United States District Court, E.D. Michigan, Southern Division
OPINION AND ORDER DENYING PETITION FOR WRIT OF HABEAS
CORPUS , DECLINING TO ISSUE A CERTIFICATE OF
APPEALABILITY, AND DENYING PETITIONER LEAVE TO APPEAL IN
Stephen J. Murphy, III United States District Judge
15, 2019, Petitioner Anthony Croft filed a petition for a
writ of habeas corpus pursuant to 28 U.S.C. § 2254 and
an application to proceed in forma pauperis
("IFP"). ECF 1. On July 19, 2019, the Court granted
Petitioner's application to proceed IFP. ECF 4.
Petitioner challenges his conviction for first degree
criminal sexual conduct in violation of Mich. Comp. Laws
§ 750.520B. ECF 1. He alleges that the trial court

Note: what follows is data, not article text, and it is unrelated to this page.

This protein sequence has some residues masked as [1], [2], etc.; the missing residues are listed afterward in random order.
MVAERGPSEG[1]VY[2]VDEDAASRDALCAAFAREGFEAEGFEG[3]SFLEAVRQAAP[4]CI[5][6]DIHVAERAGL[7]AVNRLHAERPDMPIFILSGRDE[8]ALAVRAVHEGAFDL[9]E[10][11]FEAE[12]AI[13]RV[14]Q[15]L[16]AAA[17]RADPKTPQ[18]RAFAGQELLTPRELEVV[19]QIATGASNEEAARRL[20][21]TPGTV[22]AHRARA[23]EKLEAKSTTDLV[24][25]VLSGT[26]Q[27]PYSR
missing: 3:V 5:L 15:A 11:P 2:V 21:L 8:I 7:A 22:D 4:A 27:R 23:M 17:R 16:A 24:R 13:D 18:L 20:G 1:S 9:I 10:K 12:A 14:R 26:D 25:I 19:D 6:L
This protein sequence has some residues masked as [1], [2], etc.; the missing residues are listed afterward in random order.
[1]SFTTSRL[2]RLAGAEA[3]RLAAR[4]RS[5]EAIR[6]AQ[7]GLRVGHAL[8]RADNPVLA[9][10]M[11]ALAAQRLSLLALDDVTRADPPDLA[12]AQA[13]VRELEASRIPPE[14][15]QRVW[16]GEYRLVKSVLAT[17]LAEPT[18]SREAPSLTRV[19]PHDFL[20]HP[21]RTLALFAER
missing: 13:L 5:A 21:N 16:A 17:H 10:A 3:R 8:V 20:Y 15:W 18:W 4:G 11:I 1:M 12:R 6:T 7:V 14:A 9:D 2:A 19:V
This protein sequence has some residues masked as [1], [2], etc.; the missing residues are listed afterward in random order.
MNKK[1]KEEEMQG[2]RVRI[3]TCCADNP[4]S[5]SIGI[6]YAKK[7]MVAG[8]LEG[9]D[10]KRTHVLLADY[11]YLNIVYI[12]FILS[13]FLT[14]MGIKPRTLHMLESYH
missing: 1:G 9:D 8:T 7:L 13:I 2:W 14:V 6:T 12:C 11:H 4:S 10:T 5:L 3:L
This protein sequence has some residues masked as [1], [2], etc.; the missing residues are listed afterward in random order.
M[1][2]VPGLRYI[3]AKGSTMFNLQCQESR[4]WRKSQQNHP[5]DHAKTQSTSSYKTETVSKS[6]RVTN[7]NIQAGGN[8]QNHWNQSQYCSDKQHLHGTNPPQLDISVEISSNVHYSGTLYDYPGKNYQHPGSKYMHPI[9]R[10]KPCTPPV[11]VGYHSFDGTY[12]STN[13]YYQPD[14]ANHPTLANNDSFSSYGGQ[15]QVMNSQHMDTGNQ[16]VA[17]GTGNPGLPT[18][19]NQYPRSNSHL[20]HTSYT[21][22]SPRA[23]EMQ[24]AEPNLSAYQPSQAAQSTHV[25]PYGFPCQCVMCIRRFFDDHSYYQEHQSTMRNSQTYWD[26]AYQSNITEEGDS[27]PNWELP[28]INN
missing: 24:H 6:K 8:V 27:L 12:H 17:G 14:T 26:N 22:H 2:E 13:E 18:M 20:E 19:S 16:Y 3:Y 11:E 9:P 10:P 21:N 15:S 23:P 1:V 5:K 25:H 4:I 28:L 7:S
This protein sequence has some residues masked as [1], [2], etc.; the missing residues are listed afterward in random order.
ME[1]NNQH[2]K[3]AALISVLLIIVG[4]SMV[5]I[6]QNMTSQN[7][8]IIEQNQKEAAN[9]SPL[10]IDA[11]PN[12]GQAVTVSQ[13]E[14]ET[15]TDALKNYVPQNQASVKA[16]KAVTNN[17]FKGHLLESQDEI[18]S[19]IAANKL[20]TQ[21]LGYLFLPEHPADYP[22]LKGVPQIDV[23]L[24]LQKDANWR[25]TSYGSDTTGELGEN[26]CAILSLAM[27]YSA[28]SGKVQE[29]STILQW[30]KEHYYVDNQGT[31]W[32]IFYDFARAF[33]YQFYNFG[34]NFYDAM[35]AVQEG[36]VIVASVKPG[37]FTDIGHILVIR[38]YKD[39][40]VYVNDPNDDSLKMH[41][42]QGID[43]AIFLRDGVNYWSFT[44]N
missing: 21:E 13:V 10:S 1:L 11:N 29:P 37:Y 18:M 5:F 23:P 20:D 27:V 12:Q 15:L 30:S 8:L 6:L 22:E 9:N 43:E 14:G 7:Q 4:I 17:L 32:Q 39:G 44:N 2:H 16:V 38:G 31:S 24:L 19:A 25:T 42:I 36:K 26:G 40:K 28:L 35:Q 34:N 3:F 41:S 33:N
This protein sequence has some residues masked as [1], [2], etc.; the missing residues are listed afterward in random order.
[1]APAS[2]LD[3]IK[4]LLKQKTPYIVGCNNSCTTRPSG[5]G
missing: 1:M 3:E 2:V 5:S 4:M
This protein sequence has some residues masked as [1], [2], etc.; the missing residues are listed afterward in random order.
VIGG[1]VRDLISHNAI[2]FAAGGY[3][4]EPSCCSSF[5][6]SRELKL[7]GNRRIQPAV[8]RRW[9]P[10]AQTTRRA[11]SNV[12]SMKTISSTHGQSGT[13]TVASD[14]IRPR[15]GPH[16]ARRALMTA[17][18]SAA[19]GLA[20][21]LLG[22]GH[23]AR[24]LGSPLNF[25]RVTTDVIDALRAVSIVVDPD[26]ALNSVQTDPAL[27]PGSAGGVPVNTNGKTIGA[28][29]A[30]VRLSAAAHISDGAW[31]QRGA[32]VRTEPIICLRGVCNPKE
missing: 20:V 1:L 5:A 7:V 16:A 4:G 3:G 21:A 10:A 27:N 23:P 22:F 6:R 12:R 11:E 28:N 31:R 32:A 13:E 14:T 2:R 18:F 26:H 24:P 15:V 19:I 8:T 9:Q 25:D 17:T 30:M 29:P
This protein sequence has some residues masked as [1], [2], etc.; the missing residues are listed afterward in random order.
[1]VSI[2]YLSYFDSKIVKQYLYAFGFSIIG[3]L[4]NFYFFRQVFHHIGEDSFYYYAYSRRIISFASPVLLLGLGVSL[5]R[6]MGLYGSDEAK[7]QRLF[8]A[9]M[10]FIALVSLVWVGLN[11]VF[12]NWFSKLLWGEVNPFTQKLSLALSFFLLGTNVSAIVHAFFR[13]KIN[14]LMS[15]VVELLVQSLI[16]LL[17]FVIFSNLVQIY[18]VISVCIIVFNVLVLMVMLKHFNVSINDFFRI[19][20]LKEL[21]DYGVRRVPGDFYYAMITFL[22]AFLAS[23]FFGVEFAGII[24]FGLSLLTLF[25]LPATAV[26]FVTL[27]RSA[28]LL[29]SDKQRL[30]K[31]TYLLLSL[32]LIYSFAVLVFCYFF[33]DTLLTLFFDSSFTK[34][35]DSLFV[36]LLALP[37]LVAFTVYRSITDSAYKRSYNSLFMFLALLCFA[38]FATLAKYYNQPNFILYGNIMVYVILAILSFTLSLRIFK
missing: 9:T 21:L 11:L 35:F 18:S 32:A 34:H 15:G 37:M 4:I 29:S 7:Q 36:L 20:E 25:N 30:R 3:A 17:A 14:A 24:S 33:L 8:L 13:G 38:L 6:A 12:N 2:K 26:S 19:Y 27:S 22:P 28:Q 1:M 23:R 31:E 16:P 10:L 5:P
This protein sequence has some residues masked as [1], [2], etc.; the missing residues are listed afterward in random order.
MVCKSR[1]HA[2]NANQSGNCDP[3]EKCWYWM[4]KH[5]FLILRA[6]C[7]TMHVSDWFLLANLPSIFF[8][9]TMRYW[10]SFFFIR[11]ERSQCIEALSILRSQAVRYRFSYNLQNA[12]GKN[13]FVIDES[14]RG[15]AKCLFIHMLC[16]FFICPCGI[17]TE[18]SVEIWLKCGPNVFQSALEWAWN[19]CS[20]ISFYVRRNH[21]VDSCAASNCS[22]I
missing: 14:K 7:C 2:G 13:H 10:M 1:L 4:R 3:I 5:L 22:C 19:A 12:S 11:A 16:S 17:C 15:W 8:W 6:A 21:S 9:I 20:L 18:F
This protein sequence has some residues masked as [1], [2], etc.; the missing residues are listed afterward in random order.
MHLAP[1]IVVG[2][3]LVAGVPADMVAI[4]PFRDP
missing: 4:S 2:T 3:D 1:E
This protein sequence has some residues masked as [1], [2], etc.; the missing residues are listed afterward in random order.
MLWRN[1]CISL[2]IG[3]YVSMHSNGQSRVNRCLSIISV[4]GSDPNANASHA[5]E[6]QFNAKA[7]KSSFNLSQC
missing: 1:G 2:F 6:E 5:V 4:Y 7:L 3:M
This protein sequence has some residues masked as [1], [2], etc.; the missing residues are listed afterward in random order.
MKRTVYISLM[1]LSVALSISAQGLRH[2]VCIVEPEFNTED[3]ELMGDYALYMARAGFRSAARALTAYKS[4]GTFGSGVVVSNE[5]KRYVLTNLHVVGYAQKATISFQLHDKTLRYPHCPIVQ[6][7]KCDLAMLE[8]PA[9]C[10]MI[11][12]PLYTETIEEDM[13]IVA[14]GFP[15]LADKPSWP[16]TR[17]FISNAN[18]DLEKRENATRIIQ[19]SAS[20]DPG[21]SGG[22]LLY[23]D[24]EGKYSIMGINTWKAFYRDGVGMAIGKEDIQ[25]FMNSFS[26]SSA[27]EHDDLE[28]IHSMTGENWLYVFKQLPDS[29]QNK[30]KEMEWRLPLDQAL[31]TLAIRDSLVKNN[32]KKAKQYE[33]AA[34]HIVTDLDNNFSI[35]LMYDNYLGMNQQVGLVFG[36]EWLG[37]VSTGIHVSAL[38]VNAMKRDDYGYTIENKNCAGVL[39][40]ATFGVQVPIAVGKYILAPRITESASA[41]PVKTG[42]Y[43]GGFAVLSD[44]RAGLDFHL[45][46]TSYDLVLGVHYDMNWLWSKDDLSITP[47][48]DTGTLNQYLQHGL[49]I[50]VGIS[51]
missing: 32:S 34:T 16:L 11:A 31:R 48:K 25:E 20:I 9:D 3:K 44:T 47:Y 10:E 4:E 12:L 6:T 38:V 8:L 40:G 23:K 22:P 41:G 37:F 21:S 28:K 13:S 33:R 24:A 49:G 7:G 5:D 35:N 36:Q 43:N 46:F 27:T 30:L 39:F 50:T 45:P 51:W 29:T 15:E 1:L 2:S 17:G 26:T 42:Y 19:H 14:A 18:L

violated his Sixth and Fourteenth Amendment rights by (1)
erroneously scoring his OV1 (Michigan offense variable one)
at five points even though no weapon was "displayed or
implied," and (2) erroneously scoring his OV3 (Michigan
offense variable three) at ten points even though no bodily
injury requiring medical treatment occurred. Id. at
August 30, 3017, Defendant was convicted of first degree
criminal sexual conduct in the Wayne County Circuit Court.
Id. at 1. On September 17, 2017, he was sentenced to
sixteen to thirty years' imprisonment. Id. The
Michigan Court of Appeals and Michigan Supreme Court each
denied him leave to appeal. Id. at 2. Petitioner
then filed his petition for a writ of habeas corpus.
Court cannot grant an application for a writ of habeas corpus
on a claim "that was adjudicated on the merits" in
a state court "unless" the state court proceeding
resulted in a decision that was (1) "contrary to, or